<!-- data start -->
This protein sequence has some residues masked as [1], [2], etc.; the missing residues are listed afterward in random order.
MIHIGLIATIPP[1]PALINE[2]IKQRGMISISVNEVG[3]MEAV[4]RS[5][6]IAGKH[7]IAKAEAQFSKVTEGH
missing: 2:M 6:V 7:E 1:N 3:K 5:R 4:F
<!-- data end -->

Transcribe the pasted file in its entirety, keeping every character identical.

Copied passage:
This protein sequence has some residues masked as [1], [2], etc.; the missing residues are listed afterward in random order.
MIHIGLIATIPP[1]PALINE[2]IKQRGMISISVNEVG[3]MEAV[4]RS[5][6]IAGKH[7]IAKAEAQFSKVTEGH
missing: 2:M 6:V 7:E 1:N 3:K 5:R 4:F